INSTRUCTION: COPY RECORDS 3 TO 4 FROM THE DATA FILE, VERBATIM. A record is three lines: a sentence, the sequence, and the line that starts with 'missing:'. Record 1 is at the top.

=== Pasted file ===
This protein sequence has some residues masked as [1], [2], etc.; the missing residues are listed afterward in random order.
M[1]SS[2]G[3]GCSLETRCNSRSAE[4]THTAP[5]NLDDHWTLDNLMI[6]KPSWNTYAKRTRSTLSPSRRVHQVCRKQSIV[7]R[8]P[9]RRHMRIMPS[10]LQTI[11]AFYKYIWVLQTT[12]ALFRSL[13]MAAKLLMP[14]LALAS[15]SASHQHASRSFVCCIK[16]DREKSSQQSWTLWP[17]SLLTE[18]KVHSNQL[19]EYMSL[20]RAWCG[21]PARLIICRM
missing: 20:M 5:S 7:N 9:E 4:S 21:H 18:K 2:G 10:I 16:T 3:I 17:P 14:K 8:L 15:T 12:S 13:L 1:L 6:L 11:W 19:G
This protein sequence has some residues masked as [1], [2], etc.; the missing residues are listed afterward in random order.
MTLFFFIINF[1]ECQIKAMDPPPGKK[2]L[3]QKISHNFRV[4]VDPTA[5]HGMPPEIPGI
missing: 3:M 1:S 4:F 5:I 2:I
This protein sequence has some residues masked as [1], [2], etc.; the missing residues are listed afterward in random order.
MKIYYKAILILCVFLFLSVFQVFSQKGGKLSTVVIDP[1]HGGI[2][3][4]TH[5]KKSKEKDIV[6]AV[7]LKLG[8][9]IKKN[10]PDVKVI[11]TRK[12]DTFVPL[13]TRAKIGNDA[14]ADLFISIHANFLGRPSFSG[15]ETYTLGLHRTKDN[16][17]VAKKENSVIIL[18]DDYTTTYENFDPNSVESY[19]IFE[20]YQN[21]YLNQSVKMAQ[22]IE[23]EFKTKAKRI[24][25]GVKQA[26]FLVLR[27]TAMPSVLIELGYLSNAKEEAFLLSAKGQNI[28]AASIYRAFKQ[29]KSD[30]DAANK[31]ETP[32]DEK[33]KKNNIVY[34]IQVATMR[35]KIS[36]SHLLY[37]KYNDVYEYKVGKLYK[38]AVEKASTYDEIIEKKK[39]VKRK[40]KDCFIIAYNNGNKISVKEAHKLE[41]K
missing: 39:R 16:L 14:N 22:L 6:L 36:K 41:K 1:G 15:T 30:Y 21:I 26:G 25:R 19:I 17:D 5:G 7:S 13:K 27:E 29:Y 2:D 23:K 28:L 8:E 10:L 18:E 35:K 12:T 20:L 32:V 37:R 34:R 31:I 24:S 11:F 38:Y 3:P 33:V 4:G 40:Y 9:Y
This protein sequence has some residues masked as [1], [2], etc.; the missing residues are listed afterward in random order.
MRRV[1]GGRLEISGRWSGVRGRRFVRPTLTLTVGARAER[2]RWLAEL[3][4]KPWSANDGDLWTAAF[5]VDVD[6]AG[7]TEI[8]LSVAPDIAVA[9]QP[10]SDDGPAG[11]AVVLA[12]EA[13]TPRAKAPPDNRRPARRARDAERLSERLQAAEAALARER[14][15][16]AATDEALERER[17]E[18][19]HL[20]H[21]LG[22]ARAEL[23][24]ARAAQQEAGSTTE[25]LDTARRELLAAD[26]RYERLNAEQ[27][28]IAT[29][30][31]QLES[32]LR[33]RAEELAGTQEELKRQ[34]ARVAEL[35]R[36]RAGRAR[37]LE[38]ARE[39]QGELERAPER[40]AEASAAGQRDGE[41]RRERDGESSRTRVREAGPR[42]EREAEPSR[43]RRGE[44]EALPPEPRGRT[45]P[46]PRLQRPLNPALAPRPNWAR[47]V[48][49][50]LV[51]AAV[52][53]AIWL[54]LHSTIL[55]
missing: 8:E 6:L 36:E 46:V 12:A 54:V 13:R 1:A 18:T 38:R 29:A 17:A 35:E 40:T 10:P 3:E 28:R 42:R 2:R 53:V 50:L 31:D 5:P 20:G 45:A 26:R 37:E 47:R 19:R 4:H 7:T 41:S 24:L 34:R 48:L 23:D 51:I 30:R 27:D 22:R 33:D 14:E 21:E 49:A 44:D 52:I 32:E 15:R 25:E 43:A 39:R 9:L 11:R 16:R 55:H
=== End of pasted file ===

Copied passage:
This protein sequence has some residues masked as [1], [2], etc.; the missing residues are listed afterward in random order.
MKIYYKAILILCVFLFLSVFQVFSQKGGKLSTVVIDP[1]HGGI[2][3][4]TH[5]KKSKEKDIV[6]AV[7]LKLG[8][9]IKKN[10]PDVKVI[11]TRK[12]DTFVPL[13]TRAKIGNDA[14]ADLFISIHANFLGRPSFSG[15]ETYTLGLHRTKDN[16][17]VAKKENSVIIL[18]DDYTTTYENFDPNSVESY[19]IFE[20]YQN[21]YLNQSVKMAQ[22]IE[23]EFKTKAKRI[24][25]GVKQA[26]FLVLR[27]TAMPSVLIELGYLSNAKEEAFLLSAKGQNI[28]AASIYRAFKQ[29]KSD[30]DAANK[31]ETP[32]DEK[33]KKNNIVY[34]IQVATMR[35]KIS[36]SHLLY[37]KYNDVYEYKVGKLYK[38]AVEKASTYDEIIEKKK[39]VKRK[40]KDCFIIAYNNGNKISVKEAHKLE[41]K
missing: 39:R 16:L 14:N 22:L 6:L 36:K 41:K 1:G 15:T 30:Y 21:I 26:G 25:R 19:I 17:D 5:G 7:S 13:K 27:E 29:Y 2:D 23:K 28:L 8:E 10:L 18:E 35:K 12:T 20:L 32:V 37:R 34:R 31:I 24:S 11:F 38:Y 3:P 33:V 4:G 40:Y 9:Y
This protein sequence has some residues masked as [1], [2], etc.; the missing residues are listed afterward in random order.
MRRV[1]GGRLEISGRWSGVRGRRFVRPTLTLTVGARAER[2]RWLAEL[3][4]KPWSANDGDLWTAAF[5]VDVD[6]AG[7]TEI[8]LSVAPDIAVA[9]QP[10]SDDGPAG[11]AVVLA[12]EA[13]TPRAKAPPDNRRPARRARDAERLSERLQAAEAALARER[14][15][16]AATDEALERER[17]E[18][19]HL[20]H[21]LG[22]ARAEL[23][24]ARAAQQEAGSTTE[25]LDTARRELLAAD[26]RYERLNAEQ[27][28]IAT[29][30][31]QLES[32]LR[33]RAEELAGTQEELKRQ[34]ARVAEL[35]R[36]RAGRAR[37]LE[38]ARE[39]QGELERAPER[40]AEASAAGQRDGE[41]RRERDGESSRTRVREAGPR[42]EREAEPSR[43]RRGE[44]EALPPEPRGRT[45]P[46]PRLQRPLNPALAPRPNWAR[47]V[48][49][50]LV[51]AAV[52][53]AIWL[54]LHSTIL[55]
missing: 8:E 6:L 36:E 46:V 12:A 54:V 13:R 1:A 18:T 38:R 29:A 17:A 35:E 40:T 10:P 3:E 28:R 42:R 2:R 53:V 50:L 31:D 5:P 20:G 45:A 26:R 37:E 47:R 19:R 4:H 7:T 41:S 24:L 34:R 48:L 23:D 51:I 30:R 27:D 22:R 33:D 14:E 21:E 49:A 44:D 52:I 32:E 15:R 25:E 43:A 39:R 9:L 11:R 16:R 55:H